Tokunoshima has been established as a demonstration field for exhibiting the results of industry-academia cooperation studies in southern Kyushu and the southwest island areas since 2018, and the "Sugar Cane Agriculture IoT Demonstration Project" has been implemented at Kagoshima University’s College of Science and Community Co-Foundation Center. Here, we introduce the creation of innovations based on "microneeds," latent problems hiding in local communities, in addition to the conventional solution of regional problems through university research ideas.
Background: Kagoshima University’s industry-academia/regional co-creation project in South Kyushu and the Nansei Islands
Kagoshima University is a "core base for regional revitalization" in southern Kyushu and the Nansei Islands region. Building on the advantages of the regional characteristics of these temperate/subtropical islands and the strengths of a comprehensive university with agriculture, fisheries, and veterinary medicine departments, the "Industry-Academia Regional Co-creation Center" was established in April 2018 to tackle related issues. At this center, local issues and corporate needs are presented in an integrated manner; the results of university research are also discussed. A "demonstration field" has been developed in southern Kyushu/Southwest Islands area as a site to attempt to implement the results of university research in the local community, while solving local issues by linking them to industry–university collaborative research.
Collection of regional issues using sugarcane agriculture as an example.
Tokunoshima is the island with the largest arable land area (6,890 ha) in the Amami Islands. The arable land area per unit is 2.5 ha, which is larger than the national average (1.8 ha). Agricultural workers account for approximately 26% of the population and the island is blessed with a warm climate. Agriculture is actively performed through cultivation of a combination of crops, including sugarcane, beef cattle, barley, flowers, and fruit trees. Among them, sugarcane is a core crop on the island with a cultivation area of approximately 3,500 ha and a production volume of approximately 190,000 tons/year. It is a key industry of the island because sugarcane is collected at individual fields on the island, manufactured into sugar, and then exported from the island. In addition, harvesting sugarcane has become more mechanized, and the harvesting rate by harvesters has exceeded 97% and become very efficient. However, the ratio of the individuals aged over 65 in the agricultural working population is high at approximately 60%, and the number of farmhouses is decreasing annually in combination with the migration of the younger age group from the islands. In addition, many farming organizations (harvester owners) are entrusted with management and harvest operations by elderly farmers who have left the farm, absentee landowners who have moved out of the island, and part-time farmers. As a result, the management work of the self-produced land (new planting, stocking, and middle cultivation) is delayed, causing problems such as a decrease in yield. Furthermore, at sugar factories, it is not possible to survey the planted area and status of the entire island due to labor shortages and other issues, so it is impossible to forecast the total yield for the current period and grasp the daily harvest status which causes problems in factory production management.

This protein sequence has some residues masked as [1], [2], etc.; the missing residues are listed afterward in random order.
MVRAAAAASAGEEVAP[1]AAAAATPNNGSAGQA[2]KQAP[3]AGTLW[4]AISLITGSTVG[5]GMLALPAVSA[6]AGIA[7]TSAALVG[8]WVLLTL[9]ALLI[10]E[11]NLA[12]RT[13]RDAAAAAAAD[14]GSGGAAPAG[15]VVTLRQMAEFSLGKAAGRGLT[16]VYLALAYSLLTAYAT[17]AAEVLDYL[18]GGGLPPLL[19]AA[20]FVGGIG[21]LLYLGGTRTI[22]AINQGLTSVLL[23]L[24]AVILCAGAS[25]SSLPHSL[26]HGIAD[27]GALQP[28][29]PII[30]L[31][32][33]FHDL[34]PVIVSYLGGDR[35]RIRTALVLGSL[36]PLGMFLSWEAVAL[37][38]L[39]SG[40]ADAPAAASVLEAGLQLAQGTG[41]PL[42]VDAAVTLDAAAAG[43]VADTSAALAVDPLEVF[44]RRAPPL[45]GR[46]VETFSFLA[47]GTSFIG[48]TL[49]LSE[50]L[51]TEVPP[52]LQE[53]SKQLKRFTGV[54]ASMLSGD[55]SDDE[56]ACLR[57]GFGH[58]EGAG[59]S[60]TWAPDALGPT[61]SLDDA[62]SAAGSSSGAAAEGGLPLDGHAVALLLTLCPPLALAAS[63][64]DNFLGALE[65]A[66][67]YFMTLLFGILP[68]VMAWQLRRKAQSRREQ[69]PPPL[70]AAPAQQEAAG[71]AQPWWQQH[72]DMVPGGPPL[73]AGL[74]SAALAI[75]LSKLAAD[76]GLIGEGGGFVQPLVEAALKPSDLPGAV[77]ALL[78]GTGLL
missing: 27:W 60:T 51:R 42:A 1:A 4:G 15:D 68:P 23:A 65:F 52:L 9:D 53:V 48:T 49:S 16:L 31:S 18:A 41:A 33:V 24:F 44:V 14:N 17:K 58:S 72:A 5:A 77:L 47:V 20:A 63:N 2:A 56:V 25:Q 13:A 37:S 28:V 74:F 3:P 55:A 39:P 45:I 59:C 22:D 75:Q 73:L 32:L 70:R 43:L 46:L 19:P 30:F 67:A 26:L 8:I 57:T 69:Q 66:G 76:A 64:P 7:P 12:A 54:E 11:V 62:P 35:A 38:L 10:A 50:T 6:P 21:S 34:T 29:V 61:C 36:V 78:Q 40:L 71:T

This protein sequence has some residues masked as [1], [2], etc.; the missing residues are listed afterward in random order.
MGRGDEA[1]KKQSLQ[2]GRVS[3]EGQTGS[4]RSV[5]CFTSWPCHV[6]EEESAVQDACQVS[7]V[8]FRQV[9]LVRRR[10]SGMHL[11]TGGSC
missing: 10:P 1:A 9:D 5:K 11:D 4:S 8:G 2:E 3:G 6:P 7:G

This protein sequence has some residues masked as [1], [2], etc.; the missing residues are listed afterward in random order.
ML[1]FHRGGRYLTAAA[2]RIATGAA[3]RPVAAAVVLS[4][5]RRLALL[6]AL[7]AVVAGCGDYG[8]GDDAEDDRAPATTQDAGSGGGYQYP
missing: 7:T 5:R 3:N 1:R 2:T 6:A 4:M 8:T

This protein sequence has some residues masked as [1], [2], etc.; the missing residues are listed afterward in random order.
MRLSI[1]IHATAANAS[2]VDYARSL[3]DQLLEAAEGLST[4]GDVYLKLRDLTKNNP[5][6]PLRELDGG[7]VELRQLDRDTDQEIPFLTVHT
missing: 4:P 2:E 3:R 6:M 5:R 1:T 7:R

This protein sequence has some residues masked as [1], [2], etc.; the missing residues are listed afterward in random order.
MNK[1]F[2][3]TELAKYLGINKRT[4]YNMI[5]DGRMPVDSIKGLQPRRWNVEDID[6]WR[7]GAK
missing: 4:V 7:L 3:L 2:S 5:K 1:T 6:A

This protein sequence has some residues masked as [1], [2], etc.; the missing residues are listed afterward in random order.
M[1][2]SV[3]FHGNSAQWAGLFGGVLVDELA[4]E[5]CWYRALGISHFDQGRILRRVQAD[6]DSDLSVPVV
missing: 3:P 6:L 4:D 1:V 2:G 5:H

Therefore, to solve these problems, this Center established Tokunoshima as a demonstration field in July 2018. We aimed to develop technologies such as collecting real-time meteorological and field image data using a field server, identifying the area of sugarcane planted on the entire island using remote sensing technology, and determining the area suitable for harvesting by evaluating the sugar content distribution. The "Sugarcane agriculture IoT project" was initiated as a demonstration project.
Sugarcane Agriculture IoT Project to Solve Regional Issues
In this project, we first obtained the cooperation of the three Town Halls of Tokunoshima in February 2019. Subsequently, one field server (Fig. 1, left) was installed in a sugarcane field in each town, and real-time monitoring of sugarcane growth status was started with a fixed-point camera along with micrometeorological observation. Beginning in April 2018, Dove satellite images, with a high temporal and spatial resolution of 3 m at ground level, were used to assess the area for information on sugarcane cropping and growth on all islands (Fig. 1, right). Our results indicated that the normalized difference vegetation index (NDVI), an index of plant activity obtained from satellite data, increases with the growth of sugarcane and peaks at the end of November, before the start of harvesting. Currently, we are developing techniques for identifying suitable areas and crop items through continuous monitoring (Fig. 1, bottom).
Furthermore, in March 2019, an IoT cloud monitor was installed in each government office to create an environment in which townspeople, government office staff, and production personnel could freely browse real-time weather/field image data and satellite data using a field server. In addition, this data was also provided to administration officials, JA, and individual sugarcane field owners in the south-western islands other than Tokunoshima. In 2020, lectures were held in 13 municipalities, including Kikaishima Island, Tokunoshima, Amamioshima, Okinoerabujima, Yoronoshima, and Tanegashima, aiming to promote the use of satellite data. However, because of the low availability of good weather in island areas compared to the mainland, the availability of visible light/near-infrared satellite data is extremely limited, ranging from about 1 to 2 days’ worth per month. Therefore, technical challenges arose, such as the fact that high temporal resolution artificial satellites must be used, the high cost of high temporal/high-resolution satellite data and the requirement of a high-volume data server, and the need for data analysts for its use.